Often before a power cable goes, it gives off a few subtle signs of distress. Unfortunately, many critical distribution cables are underground, which makes them difficult for people to access and monitor. But now a new cable-crawling robot, developed by researchers at the University of Washington (UW), Seattle, could provide much-needed insight into the health of subterranean power systems.
“Monitoring cable systems is one of the holy grails of the electricity industry,” says Don Von Dollen, program manager for the IntelliGrid Program at the Electric Power Research Institute (EPRI), in Palo Alto, CA. “When you get a cable failure, it’s a real pain to find it, dig it up, and fix it. Coming up with good diagnostics has been a longtime challenge, and it’s a tough nut to crack.”
For decades, researchers and utilities have been working on various ways to monitor power grids. A traditional method, which has been used for 50 years, is called a high-potential test, says Von Dollen. “You basically disconnect the cable and send a big voltage spike across it,” he says. “If there are any problems, this is going to cause the cable to fail.” It’s a brute-force method, he says, but if the cable fails, at least it’s in a controlled setting. More recently, people have used radar to detect malfunctions.
But these methods require a fair amount of human interaction. The UW researchers approached the challenge by designing a robot that can autonomously traverse underground cables buried in pipes and tunnels. The robot, which rolls along on small neoprene wheels and is powered by a battery pack, hugs the cable tightly as its three onboard sensors scan for signs of wear and tear. Only about 10 percent of underground cables are found in pipes or tunnels (the rest are buried directly in the ground). But these cables are often the ones that “experience unexpected conditions” such as water drips, says Alexander Mamishev, professor of electrical engineering at UW and project leader, which makes them more susceptible to failure.
Monitoring these underground power systems is a two-part problem, Mamishev says. First, the terrain is difficult for a robot to navigate autonomously. Miles of cables consist of twists, turns, brackets, and overhangs that can impede progress. These considerations were integral to the design, he says. The robot has a gyroscope to help maintain its balance and stabilizing arms to help right it if it slides off track. The robot is built in segments, somewhat like a train with multiple cars, and it sits three inches above a cable. One segment is devoted to the robot control, and the other one houses the sensors and data-processing units.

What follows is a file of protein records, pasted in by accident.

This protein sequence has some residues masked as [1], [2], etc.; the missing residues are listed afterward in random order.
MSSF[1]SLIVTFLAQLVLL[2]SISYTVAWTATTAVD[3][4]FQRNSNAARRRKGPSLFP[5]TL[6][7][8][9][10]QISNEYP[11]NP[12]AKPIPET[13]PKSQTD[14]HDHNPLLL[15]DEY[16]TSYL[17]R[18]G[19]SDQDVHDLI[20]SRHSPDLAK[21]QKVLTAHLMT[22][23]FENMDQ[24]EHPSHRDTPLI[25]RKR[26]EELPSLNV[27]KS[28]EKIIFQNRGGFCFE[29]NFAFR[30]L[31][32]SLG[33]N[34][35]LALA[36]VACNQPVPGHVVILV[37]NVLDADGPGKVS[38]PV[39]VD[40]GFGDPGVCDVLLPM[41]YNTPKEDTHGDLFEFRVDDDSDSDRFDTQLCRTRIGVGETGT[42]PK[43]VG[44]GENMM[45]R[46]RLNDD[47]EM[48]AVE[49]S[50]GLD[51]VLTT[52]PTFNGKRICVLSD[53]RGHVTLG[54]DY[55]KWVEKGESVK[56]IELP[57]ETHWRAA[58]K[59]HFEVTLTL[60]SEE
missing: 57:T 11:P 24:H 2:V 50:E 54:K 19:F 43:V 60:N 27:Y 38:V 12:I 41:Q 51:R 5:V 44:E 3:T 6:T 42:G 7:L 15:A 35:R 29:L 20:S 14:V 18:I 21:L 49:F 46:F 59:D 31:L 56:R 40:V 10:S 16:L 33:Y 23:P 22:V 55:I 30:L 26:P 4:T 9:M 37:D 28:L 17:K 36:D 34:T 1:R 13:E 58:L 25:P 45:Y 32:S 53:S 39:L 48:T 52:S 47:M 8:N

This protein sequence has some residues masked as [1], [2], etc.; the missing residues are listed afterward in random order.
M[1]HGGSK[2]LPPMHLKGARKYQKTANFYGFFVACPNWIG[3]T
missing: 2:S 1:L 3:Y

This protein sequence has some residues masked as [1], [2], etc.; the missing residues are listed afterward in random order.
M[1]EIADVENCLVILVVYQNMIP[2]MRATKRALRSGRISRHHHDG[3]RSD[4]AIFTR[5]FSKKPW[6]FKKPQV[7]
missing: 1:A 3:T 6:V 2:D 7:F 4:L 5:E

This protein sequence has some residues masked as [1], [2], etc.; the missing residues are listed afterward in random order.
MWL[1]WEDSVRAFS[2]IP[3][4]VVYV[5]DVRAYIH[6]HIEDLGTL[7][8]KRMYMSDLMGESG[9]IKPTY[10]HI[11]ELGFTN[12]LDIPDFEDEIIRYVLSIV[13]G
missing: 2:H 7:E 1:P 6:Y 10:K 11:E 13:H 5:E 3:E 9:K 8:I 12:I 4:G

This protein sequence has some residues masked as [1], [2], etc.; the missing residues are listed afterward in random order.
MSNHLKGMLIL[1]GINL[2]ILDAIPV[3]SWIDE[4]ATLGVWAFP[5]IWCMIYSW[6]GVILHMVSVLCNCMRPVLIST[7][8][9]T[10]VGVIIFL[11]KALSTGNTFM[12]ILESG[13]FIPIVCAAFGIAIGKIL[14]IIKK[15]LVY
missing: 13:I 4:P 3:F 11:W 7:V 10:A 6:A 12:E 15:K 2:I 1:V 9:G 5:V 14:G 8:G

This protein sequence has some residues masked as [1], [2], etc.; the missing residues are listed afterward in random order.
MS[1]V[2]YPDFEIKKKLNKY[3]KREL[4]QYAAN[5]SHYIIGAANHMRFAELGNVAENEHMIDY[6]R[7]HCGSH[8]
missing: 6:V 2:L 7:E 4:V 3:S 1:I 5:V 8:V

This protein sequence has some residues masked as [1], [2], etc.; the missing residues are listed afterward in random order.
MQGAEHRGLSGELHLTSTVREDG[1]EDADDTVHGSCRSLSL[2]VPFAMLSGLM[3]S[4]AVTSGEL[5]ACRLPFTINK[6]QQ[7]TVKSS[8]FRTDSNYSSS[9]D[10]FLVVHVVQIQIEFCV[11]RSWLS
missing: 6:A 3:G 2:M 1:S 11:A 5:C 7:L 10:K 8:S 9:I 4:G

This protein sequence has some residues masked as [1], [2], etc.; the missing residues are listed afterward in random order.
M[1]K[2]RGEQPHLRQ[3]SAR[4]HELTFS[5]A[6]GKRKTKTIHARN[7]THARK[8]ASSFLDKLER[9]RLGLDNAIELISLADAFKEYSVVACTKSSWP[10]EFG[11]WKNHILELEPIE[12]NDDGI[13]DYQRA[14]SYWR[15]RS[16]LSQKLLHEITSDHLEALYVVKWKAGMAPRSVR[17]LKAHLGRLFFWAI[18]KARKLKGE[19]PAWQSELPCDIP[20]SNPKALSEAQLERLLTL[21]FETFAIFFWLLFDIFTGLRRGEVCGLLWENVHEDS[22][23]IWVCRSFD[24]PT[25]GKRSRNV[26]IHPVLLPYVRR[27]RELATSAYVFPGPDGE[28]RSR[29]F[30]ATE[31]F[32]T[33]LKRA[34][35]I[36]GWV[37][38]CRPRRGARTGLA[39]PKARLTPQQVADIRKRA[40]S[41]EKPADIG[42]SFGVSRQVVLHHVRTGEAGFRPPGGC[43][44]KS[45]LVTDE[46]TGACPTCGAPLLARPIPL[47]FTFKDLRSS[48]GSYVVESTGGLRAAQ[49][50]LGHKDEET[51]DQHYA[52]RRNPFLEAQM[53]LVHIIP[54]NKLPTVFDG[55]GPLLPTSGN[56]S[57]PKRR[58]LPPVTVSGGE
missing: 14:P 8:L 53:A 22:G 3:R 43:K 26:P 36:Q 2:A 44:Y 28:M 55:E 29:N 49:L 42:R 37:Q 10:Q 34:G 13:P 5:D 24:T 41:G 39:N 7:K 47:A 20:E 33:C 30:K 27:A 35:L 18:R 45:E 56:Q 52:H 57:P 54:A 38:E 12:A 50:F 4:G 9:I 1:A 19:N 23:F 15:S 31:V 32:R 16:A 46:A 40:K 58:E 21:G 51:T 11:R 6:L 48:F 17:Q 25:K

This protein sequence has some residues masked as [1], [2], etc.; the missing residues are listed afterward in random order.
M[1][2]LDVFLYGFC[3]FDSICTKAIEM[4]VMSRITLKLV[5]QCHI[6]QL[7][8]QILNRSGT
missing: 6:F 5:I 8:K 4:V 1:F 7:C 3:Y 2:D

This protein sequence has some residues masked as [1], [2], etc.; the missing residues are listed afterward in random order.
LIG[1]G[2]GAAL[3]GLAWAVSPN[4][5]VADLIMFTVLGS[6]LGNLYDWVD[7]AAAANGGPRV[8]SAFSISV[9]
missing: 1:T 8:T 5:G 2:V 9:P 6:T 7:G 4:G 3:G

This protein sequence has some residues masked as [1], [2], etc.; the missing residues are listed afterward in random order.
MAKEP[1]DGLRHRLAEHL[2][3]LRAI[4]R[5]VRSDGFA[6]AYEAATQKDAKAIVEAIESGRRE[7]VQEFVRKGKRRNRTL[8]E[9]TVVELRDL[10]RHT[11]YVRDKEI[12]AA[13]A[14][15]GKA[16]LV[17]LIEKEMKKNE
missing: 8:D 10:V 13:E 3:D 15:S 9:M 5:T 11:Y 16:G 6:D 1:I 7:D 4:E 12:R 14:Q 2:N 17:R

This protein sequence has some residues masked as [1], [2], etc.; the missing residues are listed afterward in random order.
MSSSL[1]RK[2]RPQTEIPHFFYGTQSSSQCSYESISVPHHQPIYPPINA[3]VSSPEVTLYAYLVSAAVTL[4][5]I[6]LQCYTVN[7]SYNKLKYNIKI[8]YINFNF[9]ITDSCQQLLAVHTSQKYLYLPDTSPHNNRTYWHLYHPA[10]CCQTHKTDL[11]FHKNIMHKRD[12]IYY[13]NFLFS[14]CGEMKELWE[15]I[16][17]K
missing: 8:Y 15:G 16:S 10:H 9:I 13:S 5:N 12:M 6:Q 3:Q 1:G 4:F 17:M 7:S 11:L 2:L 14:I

The second challenge with monitoring power cables involves the type of sensor that’s used. Mamishev suspects that a combination of sensors can find problems in cables better than one single method can. Therefore, his team’s robot includes a thermal sensor to locate hot spots; an acoustic sensor to locate the quiet snap, crackle, and pop of sparks from a partial electric discharge; and a dielectric sensor to measure the presence of moisture that may have seeped into the insulation. In addition, the robot has a video camera so that its progress can be monitored remotely.
Mamishev and his team recently took the robot to New Orleans to test it at Lockheed Martin’s Michoud NASA Assembly Facility. The goal was to find damage that could have been caused by Hurricane Katrina, as salt water from the floods can seep into cable insulation. They did not find damage in the facility’s wires. However, this first field test was a good proof of concept, Mamishev says, and the robot successfully navigated three miles of cable.
The researchers’ “technology looks very exciting and promising,” says Dave Hawkins, project manager for the integration of renewable resources at the California Independent System Operator, a nonprofit organization that manages the majority of the state’s high-voltage power grid. The robot could “improve electrical reliability by identifying cables that have reached the end of their useful life,” he says. “By forecasting potential failures, cables can be removed from service in a planned way,” saving time and money.
EPRI’s Von Dollen says the research is on the right track to tackle part of the industry’s cable-monitoring problem. “It’s an interesting approach,” he says. However, because the robot sits a few inches taller than the pipes, it might have a difficult time navigating the tight spaces in the ducts and pipes where some cables are housed.
Mamishev says that the robot has the potential to shrink down to a height of about one inch, but no thinner. Yet even at three inches, it can still crawl unimpeded along a number of underground cable systems, he says.
In the coming months, the researchers plan to replace the current rigid stabilizers with new ones that are flexible and adaptable. Then, if the robot encounters a tight space, the arms can bend out of the way; if it tips, the arms can right the robot more precisely. In addition, Mamishev will add more batteries, perhaps by adding more segments to the robot train.
The robots have the potential to be commercialized relatively soon, he says. However, the timeline would completely depend on the interest of commercial partners. “If we had good partners,” he says, “in one year we could offer a cable-checking service.”